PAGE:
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Evaluating the Effectiveness of Aquatic and Riparian Strategies: A Watershed Scale Approach
The northwest state forests are committed by the Forest Management Plan to evaluate if the aquatic and riparian strategies are effectively achieving desired outcomes.  Strategies that could be addressed include site-specific (riparian and aquatic), landscape (roads) and watershed scale (salmon anchor habitat) approaches. 
Currently there are monitoring programs in place to assess effects of forest management on riparian and aquatic resources at a reach scale. At question are potential cumulative effects of forest management that may result from non-detectable effects of multiple reaches in a watershed.  This means that monitoring efforts to assess effectiveness of our protection, management and restoration practices must be done at a watershed scale.  Watershed scale effectiveness monitoring has the potential to quantify the effects of specific practices or policies and link those effects to local and downstream conditions, watershed conditions, and cumulative effects.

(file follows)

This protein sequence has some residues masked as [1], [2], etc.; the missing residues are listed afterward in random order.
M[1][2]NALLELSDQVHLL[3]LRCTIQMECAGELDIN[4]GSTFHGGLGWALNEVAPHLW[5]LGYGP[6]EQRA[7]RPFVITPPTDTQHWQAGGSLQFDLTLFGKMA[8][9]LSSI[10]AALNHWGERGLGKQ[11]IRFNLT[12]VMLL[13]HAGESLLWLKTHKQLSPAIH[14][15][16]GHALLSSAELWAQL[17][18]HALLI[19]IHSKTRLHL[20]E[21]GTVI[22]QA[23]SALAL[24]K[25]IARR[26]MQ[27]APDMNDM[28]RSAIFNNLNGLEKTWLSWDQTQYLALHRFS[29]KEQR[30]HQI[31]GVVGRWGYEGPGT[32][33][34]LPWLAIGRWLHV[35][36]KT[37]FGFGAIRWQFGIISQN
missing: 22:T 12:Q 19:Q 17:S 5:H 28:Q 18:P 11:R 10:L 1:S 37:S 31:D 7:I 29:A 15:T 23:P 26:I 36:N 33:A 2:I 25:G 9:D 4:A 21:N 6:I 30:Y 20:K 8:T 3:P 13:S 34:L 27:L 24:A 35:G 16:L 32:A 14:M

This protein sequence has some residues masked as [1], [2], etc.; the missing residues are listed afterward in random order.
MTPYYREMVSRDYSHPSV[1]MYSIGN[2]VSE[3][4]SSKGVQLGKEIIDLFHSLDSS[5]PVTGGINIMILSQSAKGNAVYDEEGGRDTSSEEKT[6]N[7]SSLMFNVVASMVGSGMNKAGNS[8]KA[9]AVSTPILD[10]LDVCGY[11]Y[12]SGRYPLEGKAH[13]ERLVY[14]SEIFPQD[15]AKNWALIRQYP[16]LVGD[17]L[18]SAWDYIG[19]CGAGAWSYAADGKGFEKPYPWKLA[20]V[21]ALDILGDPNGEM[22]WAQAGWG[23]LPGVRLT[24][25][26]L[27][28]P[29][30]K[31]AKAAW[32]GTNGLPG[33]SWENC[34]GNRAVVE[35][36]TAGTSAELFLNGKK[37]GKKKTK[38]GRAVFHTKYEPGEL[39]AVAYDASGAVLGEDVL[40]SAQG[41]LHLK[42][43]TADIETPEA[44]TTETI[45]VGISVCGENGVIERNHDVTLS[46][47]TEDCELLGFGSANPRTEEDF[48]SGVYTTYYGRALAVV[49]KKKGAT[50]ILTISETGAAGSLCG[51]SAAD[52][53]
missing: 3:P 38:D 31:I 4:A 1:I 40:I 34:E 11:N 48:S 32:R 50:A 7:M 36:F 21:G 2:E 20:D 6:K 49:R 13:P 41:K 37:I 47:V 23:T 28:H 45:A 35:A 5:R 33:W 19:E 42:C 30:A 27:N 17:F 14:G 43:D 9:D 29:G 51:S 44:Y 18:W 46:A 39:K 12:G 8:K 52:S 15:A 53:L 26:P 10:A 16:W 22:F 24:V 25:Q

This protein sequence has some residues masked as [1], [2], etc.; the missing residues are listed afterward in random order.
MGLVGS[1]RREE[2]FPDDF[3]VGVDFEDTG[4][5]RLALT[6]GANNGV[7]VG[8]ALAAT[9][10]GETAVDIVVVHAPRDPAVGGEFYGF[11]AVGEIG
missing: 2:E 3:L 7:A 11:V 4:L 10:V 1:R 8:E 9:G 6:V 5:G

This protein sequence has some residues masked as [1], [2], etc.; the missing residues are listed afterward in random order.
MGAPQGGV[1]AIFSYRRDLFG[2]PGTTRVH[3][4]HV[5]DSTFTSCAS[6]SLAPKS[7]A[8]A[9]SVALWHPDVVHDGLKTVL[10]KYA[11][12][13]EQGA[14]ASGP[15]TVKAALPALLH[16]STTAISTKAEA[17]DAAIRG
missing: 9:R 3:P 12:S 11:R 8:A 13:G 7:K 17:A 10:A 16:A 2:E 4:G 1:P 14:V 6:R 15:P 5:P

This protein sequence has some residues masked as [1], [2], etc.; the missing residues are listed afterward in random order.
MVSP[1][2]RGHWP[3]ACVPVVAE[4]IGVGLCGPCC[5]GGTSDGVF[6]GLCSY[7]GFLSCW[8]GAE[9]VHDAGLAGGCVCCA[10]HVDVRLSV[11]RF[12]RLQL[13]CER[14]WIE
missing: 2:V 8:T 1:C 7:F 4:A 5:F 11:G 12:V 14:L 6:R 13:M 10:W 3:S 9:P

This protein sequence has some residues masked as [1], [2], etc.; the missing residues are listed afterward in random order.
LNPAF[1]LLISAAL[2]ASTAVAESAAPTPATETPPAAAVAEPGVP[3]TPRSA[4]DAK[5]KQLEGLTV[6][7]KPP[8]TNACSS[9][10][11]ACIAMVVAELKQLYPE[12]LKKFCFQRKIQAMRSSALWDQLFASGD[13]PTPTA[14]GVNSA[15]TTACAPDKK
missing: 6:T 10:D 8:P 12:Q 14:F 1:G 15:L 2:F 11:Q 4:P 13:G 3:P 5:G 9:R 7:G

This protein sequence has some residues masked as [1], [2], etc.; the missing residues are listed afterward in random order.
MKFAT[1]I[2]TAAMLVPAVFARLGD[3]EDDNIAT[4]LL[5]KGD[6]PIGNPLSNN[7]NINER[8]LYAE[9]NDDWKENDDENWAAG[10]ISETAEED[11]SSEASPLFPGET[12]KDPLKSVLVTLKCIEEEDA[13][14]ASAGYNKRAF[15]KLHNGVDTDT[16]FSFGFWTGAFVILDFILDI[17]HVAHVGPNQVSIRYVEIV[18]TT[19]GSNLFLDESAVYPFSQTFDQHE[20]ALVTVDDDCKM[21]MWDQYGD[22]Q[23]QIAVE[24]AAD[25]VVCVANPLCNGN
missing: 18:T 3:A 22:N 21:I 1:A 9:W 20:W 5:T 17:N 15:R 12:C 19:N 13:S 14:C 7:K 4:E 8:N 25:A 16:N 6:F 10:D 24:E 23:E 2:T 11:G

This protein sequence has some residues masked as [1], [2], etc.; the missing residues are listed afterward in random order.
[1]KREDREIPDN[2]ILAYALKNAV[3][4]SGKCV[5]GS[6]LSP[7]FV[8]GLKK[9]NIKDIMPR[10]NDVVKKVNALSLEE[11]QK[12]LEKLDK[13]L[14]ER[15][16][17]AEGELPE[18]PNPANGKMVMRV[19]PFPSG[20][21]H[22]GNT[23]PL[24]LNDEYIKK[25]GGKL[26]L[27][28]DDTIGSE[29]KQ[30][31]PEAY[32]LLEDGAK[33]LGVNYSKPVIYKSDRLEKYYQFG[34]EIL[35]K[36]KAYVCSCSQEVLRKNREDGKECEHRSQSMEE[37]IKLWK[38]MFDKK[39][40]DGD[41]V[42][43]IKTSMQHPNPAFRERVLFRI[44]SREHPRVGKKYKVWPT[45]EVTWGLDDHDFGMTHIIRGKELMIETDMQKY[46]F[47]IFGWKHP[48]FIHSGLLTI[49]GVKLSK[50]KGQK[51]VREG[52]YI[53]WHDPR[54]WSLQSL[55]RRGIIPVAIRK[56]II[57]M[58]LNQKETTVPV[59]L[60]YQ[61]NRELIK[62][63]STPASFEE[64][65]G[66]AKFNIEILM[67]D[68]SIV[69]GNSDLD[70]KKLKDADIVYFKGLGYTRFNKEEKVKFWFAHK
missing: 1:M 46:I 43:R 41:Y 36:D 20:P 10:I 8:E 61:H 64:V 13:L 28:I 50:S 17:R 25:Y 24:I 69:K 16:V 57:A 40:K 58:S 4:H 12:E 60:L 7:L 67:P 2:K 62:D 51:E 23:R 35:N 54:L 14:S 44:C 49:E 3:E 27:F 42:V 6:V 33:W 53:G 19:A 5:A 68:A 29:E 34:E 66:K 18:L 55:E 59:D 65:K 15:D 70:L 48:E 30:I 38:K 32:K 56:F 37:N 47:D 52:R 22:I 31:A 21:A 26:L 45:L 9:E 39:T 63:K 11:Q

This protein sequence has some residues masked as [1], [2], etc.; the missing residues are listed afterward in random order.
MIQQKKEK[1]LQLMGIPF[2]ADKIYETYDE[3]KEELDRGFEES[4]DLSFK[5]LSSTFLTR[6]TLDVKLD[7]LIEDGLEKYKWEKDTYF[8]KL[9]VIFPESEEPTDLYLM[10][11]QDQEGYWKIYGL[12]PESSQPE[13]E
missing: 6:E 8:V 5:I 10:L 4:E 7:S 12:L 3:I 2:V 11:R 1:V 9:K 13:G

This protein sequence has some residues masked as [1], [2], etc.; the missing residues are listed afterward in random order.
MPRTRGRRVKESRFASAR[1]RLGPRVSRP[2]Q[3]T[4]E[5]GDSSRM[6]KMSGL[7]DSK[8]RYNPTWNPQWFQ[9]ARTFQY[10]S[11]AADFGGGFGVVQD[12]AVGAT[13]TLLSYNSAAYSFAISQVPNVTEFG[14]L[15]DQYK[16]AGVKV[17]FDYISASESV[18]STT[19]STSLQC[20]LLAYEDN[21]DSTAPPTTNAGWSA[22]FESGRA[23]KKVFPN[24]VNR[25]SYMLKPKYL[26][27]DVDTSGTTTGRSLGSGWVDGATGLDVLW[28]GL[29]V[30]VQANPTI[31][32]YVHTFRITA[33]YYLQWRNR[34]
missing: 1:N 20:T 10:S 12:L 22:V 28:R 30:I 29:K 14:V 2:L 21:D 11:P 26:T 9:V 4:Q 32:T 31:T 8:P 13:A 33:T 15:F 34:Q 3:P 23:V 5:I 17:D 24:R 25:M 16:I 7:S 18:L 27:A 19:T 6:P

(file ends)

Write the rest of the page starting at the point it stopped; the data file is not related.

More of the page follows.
Accomplishments to Date (March 2006):
  • Completed a comparative analysis describing watershed scale studies and key decision points for ODF (received technical review).
  • Described available resources and initiated partnerships to implement the study.
Next Steps:
  • Continue to build partnerships with local and non-governmental groups and define these roles.
  • Finalize draft study design and send out for peer review.
  • Form an external review committee comprised of interested parties to support project, review science, understand outcomes, provide feedback, and share findings with their organizations.
  • Come to common agreement on priority questions and objectives that can be addressed at larger basin scales (extensive).
  • Acquire grant support for capital expenses for intensive work and both capital and operational expenses of extensive work.
It is anticipated that results from this project would inform changes at the forest management plan level as well as changes to the implementation and/or annual operation plans at the district level.  Preliminary results should be available in 2011 for the first 10-year review of the forest management plans.

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